Wither the Unitary Executive

It’s a pun, relax, I know how to spell.

The GOP’s new “Pledge to America” — hilarious for its utter abandonment of the principle of fiscal responsibility that’s supposed to animate its core — makes another obvious error by calling for Congressional approval of any regulation with a potential price tag in excess of $100 million. Set aside Politico‘s clearly correct note that it’ll never see implementation: the measure, if passed by a Republican Congress, would be unconstitutional as an infringement on executive power.

There are some hard questions in the law of separation of powers. But an easy one, and one that “unitary executive” thinkers have gotten right in the past, is that Congress has no legislative veto over the President’s administrative powers. This is true even if Congress created the agency over which the President acquires plenary power. The Founders simply never considered, and never wrote, such a check into the system. Call theirs a casual, shallow constitutionalism, especially for a movement supposedly predicated on a return to foundational principles.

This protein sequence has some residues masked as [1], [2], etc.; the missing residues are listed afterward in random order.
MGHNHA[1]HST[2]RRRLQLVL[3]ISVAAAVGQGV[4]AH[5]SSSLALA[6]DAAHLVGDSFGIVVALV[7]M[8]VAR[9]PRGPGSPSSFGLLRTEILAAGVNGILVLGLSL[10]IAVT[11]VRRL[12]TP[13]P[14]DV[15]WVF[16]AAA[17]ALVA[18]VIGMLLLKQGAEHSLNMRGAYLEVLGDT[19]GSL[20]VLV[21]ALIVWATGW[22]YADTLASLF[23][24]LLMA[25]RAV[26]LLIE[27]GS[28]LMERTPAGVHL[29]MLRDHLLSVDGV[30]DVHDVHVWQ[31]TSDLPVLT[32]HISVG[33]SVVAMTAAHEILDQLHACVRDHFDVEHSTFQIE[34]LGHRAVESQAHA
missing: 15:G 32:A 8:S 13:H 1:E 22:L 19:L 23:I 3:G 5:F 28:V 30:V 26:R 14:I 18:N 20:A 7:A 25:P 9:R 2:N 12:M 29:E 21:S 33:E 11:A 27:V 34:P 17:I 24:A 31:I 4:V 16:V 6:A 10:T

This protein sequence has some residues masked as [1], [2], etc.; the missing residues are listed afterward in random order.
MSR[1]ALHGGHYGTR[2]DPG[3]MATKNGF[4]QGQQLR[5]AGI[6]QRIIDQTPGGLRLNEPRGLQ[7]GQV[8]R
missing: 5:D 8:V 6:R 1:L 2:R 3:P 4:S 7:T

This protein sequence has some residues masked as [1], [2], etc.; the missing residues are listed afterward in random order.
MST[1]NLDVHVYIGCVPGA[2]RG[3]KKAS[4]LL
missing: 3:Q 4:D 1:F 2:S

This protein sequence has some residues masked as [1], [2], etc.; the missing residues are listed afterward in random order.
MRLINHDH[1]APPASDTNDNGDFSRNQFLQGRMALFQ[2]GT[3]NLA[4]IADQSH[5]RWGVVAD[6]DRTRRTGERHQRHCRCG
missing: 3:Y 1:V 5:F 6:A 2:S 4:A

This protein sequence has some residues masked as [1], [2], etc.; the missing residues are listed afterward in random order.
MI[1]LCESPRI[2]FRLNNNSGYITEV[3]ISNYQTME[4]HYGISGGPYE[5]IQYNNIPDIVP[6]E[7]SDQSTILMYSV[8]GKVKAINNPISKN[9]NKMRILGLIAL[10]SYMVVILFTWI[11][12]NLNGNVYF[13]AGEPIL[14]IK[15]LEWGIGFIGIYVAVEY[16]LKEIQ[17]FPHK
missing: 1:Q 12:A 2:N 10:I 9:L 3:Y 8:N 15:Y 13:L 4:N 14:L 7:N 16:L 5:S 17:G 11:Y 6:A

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One comment

  1. “… it’ll never see implementation: the measure, if passed by a Republican Congress, would be unconstitutional as an infringement on executive power.”
    Are you kidding? This court? A reckless thing to say, given recent history.

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